MAHONE: Wrestlers helping change Forest Park image

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FOREST PARK — The building was kind of an eyesore.

It is one of the oldest schools in Clayton County, and the Forest Park campus has been showing its age.

But a major renovation project at the school has started to bring the appearance up.

A once-proud athletic program has seen its troubles over the last few years, but a winning girl’s basketball program has cast a new light on the school.

Deep playoff runs can do that for your athletic program.

Now, the wrestling team is starting to do its part in taking the Panthers’ athletic program from mediocrity into respectability.

There are proud alumni of the school that are sprinkled throughout the metro Atlanta area. There’s not a place that you can go in the Atlanta area that you don’t meet some one with some ties to Forest Park High.

Despite a laughable athletic program they still proclaim to be part of the Maroon and Gold Nation.

Blake Kennedy, who just won his first county wrestling title, is soon to be a second-generation Forest Park graduate. His mother will proudly tell you that she is a graduate of Forest Park High.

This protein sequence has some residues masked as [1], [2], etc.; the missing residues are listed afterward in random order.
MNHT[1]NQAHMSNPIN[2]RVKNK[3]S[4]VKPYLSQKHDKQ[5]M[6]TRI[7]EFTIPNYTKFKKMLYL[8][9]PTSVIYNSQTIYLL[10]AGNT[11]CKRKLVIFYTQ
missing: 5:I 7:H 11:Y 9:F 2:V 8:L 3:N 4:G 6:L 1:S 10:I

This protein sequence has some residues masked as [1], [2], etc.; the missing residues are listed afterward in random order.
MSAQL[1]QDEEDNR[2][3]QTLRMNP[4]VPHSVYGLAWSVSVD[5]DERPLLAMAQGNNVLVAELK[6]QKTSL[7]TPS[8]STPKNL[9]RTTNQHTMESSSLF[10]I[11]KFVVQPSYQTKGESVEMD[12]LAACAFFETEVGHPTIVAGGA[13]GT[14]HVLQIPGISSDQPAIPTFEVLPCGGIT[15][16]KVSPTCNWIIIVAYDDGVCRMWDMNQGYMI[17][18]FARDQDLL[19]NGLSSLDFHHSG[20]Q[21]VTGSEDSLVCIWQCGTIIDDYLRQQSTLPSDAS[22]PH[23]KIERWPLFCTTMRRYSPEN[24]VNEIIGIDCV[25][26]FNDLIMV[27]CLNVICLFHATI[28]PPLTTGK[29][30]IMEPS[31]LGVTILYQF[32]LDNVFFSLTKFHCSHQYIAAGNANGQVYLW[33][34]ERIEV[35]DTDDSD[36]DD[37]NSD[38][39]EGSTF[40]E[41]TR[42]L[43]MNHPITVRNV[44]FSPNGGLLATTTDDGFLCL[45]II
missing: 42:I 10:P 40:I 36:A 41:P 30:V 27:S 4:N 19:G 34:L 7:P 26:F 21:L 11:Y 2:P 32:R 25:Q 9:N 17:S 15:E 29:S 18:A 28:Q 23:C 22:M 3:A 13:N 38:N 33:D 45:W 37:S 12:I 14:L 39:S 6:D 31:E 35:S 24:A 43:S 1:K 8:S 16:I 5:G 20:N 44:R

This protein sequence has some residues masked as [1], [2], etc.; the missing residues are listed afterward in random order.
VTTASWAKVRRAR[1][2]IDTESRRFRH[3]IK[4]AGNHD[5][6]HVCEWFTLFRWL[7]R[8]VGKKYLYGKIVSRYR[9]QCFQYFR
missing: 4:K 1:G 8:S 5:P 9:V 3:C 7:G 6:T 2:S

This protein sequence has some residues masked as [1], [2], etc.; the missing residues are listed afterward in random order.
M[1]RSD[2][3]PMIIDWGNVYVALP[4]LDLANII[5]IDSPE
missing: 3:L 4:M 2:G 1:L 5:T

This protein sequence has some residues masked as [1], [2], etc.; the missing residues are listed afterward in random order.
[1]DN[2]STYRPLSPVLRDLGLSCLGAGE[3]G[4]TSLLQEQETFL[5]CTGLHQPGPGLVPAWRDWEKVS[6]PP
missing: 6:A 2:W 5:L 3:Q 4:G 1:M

And Friday night she was all smiles as her son won the 160-pound weight class en route to helping Forest Park capture its third straight Clayton County Traditional Wrestling Championship.

“Team-wise, I’m proud of this team,” Kennedy said. “We put in the hours to get this championship.”

The transformation of the program came with the hiring of Don Williams three years ago. As co-head coach at Lovejoy, Williams helped lead that program to two straight county titles.

Williams is no stranger to wrestling success. He is a three-time state champion during his tenure at Stockbridge and Eagle’s Landing high schools in nearby Henry County.

He knows what it takes to build a winner, and he has brought that formula to an eager group of Forest Park wrestlers.

During practices they seem to absorb his knowledge of the sport as they practice in a corner of the school’s new gymnasium. They learn from him, and each other.

It is common for Williams to stop practice, and let one of his wrestlers instruct teammates on the proper technique that has made him successful.

They drill, and then drill some more.

And it has paid off.

Earlier this month, Forest Park finished fourth in one of the state’s toughest area dual championships. They had a one-point loss to a sound McIntosh team before picking up their first win over Union Grove.

This might not be classified as one of those David versus Goliath wins, but it was huge for a program like Forest Park.

A coach of Williams’ resume has had his opportunities to bolt for what some people would call a better job. But he has stayed at the Clayton County school to work it into an area contender.

His team reflects what is now a more diverse Forest Park community. And this team is doing their part to shed the school of its losing athletic program perception.

Derrick Mahone is the sports editor of the Clayton News Daily. He can be reached at dmahone@news—daily.com. On Twitter? Follow him @DerrickMahone_.